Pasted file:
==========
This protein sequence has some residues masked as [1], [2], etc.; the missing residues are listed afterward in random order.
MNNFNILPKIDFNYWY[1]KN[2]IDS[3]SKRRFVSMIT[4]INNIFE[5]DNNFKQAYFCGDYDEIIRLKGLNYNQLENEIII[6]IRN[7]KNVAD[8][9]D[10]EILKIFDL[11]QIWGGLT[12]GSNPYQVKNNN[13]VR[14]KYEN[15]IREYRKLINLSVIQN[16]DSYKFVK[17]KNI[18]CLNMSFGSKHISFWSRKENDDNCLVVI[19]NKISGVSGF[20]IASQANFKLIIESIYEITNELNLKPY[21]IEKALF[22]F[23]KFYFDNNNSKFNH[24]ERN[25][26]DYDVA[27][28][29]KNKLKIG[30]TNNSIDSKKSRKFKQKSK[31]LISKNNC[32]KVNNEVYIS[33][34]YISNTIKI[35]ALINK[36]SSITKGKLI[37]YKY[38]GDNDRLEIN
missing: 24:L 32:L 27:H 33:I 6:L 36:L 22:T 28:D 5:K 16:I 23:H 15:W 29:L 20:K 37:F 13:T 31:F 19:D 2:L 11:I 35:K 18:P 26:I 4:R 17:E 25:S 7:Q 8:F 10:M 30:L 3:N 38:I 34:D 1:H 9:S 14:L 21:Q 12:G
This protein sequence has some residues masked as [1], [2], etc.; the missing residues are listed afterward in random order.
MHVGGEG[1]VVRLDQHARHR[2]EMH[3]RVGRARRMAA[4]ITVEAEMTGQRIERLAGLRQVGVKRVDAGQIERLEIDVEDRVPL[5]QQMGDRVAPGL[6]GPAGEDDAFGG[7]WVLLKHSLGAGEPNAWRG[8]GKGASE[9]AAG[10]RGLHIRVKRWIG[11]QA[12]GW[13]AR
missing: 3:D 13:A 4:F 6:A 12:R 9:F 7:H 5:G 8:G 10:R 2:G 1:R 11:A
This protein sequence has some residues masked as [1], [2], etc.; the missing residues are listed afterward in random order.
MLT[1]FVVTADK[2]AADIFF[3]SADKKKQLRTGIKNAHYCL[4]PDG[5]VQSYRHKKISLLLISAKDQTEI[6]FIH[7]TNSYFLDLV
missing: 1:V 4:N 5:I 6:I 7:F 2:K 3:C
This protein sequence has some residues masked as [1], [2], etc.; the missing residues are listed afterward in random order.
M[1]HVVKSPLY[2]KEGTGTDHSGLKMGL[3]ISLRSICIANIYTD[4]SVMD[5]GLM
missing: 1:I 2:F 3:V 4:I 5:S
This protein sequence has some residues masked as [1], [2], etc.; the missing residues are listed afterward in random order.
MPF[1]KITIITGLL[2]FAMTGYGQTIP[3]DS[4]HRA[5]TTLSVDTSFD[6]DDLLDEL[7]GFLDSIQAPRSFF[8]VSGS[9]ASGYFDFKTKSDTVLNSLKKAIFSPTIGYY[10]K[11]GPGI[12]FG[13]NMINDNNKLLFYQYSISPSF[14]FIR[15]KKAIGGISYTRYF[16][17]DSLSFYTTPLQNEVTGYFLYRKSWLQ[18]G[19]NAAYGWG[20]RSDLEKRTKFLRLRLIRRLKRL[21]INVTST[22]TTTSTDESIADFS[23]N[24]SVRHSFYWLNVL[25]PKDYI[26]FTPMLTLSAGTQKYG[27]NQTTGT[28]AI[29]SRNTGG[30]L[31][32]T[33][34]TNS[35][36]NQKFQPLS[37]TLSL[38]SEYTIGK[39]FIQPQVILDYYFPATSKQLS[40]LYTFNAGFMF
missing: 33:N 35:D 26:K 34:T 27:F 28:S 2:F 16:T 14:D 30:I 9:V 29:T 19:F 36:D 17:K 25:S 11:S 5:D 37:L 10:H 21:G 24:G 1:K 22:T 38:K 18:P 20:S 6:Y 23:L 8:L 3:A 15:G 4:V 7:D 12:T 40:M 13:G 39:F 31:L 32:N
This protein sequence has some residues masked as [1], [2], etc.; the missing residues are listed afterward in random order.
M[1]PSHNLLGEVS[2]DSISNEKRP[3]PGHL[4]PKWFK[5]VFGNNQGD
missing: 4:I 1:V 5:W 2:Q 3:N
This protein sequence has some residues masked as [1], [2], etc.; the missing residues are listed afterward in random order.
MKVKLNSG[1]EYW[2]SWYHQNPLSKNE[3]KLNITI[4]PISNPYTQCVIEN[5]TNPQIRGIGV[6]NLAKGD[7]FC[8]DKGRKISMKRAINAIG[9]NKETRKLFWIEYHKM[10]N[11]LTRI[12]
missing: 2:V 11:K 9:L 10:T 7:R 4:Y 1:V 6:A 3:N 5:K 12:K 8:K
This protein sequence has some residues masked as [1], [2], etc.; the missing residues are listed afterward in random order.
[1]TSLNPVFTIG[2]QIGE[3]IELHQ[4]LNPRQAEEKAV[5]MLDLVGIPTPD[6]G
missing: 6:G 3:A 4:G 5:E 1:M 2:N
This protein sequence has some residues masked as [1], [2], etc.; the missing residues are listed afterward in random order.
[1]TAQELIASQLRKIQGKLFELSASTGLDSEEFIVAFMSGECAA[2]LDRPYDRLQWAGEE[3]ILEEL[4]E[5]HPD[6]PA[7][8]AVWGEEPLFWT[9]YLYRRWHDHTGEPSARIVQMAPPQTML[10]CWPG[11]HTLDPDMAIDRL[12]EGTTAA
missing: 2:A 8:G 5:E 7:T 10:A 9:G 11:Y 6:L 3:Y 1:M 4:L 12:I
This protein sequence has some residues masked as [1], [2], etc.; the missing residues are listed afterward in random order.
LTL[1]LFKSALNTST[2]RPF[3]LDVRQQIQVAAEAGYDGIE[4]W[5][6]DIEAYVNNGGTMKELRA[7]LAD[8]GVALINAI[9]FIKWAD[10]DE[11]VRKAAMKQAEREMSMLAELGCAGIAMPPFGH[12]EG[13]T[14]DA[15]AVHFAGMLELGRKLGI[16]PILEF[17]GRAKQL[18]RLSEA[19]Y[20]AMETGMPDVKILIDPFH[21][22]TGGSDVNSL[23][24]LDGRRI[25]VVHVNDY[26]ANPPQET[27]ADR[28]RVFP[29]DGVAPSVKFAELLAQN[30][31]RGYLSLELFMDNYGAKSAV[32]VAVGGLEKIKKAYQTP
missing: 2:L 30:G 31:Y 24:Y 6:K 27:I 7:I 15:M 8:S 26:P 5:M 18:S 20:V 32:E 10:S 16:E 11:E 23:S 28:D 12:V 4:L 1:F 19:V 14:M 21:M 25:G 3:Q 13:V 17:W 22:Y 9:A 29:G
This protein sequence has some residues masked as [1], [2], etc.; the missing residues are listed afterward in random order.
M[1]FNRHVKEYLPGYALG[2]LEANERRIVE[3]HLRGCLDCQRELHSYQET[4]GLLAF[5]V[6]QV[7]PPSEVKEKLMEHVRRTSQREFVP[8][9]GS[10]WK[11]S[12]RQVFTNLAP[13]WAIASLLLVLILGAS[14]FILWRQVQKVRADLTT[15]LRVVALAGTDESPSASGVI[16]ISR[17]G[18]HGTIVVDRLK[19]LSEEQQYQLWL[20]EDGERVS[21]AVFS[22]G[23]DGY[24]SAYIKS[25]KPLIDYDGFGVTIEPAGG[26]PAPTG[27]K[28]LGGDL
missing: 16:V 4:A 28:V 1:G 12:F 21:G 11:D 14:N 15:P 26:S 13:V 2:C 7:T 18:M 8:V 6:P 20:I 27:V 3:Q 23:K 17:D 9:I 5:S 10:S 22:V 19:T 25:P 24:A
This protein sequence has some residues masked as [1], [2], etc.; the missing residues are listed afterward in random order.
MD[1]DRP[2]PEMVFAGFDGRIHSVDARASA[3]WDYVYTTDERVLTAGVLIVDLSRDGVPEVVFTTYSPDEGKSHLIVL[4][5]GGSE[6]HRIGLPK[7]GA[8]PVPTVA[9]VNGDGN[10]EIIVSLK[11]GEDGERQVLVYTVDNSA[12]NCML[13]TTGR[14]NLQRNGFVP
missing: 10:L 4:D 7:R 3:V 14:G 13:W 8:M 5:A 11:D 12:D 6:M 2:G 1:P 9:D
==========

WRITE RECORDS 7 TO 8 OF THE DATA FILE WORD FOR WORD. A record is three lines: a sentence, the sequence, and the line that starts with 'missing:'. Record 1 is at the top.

This protein sequence has some residues masked as [1], [2], etc.; the missing residues are listed afterward in random order.
MKVKLNSG[1]EYW[2]SWYHQNPLSKNE[3]KLNITI[4]PISNPYTQCVIEN[5]TNPQIRGIGV[6]NLAKGD[7]FC[8]DKGRKISMKRAINAIG[9]NKETRKLFWIEYHKM[10]N[11]LTRI[12]
missing: 2:V 11:K 9:L 10:T 7:R 4:Y 1:V 6:A 3:N 5:K 12:K 8:K
This protein sequence has some residues masked as [1], [2], etc.; the missing residues are listed afterward in random order.
[1]TSLNPVFTIG[2]QIGE[3]IELHQ[4]LNPRQAEEKAV[5]MLDLVGIPTPD[6]G
missing: 6:G 3:A 4:G 5:E 1:M 2:N